2˚ Global Day of Action on Military Spending


On April 17, 2012, people all over the world will join together for the second Global Day of Action on Military Spending. We urge you to join us.

The current economic crisis has put pressure on the world’s governments to reduce spending on critical human needs: confronting climate change, battling deadly diseases, achieving the Millennium Development Goals. But apart from a few courageous exceptions, national governments continue to waste enormous resources on the military. Figures from the 2011 Stockholm International Peace Research Institute (SIPRI) annual report show that the world’s governments are spending more than ever on the military: $1,630 billion per year – and rising. If spent differently, this money would go a long way to resolving the real challenges facing our planet.

In June 2012 the world’s leaders and thousands of civil society activists will meet in Rio de Janeiro for the Rio+20 Earth Summit to chart a transition to a sustainable, green society with jobs and opportunities for all. Our Global Day, happening just two months before Rio, is an ideal chance to remind the world that we can’t achieve this goal without freeing up the money and brainpower wasted on military activities. The United States spends almost 50% of the global total. But the addiction to military spending is nevertheless a worldwide problem, since:

  • The US is a trend-setter and other countries play follow-the-leader.
  • U.S. arms exports are increasing and there’s no shortage of customers.
  • In many countries the percentage of government spending devoted to the military is even higher than in the US, even if the absolute sums are much lower.

That’s why, in this era of the Occupy movement and the Arab Spring, we must go global with our demands.

The Date : TUESDAY April 17, 2012

On April 17, SIPRI will announce the military spending figures for 2011. Our GDAMS actions in capital cities and other locations around the world will offer the mass media photo opportunities and local stories about military spending. Local organisers can schedule their action on or near the Global Day. This is the second Global Day. Last year’s event, held on April 12, 2011, was a big success, with nearly 100 actions in 37 countries. In 2012, activists will organize many types of events, from protests at military bases to teach-ins. Each location will devise its own approach. But all the events will highlight the latest figure for global military spending, which will likely approach $1.7 trillion. Our campaign could be built around slogans such as: What would you do with $1.7 trillion? When our countries are broke, should we spend Trillions for War or Trillions for Peace? Make Jobs not War! etc. GDAMS is coordinated by the International Peace Bureau (Geneva) and the Institute for Policy Studies (Washington DC). We are putting together a larger international committee of activists this year to help us in this task.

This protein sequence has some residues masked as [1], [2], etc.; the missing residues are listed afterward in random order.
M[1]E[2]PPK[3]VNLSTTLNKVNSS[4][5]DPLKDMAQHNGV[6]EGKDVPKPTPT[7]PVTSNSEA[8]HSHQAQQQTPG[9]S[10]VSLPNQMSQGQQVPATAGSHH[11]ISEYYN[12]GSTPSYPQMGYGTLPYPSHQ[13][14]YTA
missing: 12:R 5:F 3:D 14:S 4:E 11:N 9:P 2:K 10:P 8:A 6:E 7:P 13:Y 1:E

Reporting is important – both to get the collective message out very widely, and to inspire each other to do new and bolder actions. In addition to written accounts of the work, we urge people to take photos and videos of their actions and send the best ones for posting at the GDAMS website.

Let’s make it bigger!

To succeed in shifting military spending to human needs, we need to lift this issue up much higher in the political debates of the coming year. We need to draw in not thousands, but millions of people who refuse to accept the status quo. And we need to encourage influential voices to speak out. As we reach out to wider constituencies from labor to youth, we will multiply our impact.

Together we can do it ! Please get in touch (send to both addresses) with your ideas and action plans.


Colin Archer, International Peace Bureau

John Feffer, Institute for Policy Studies


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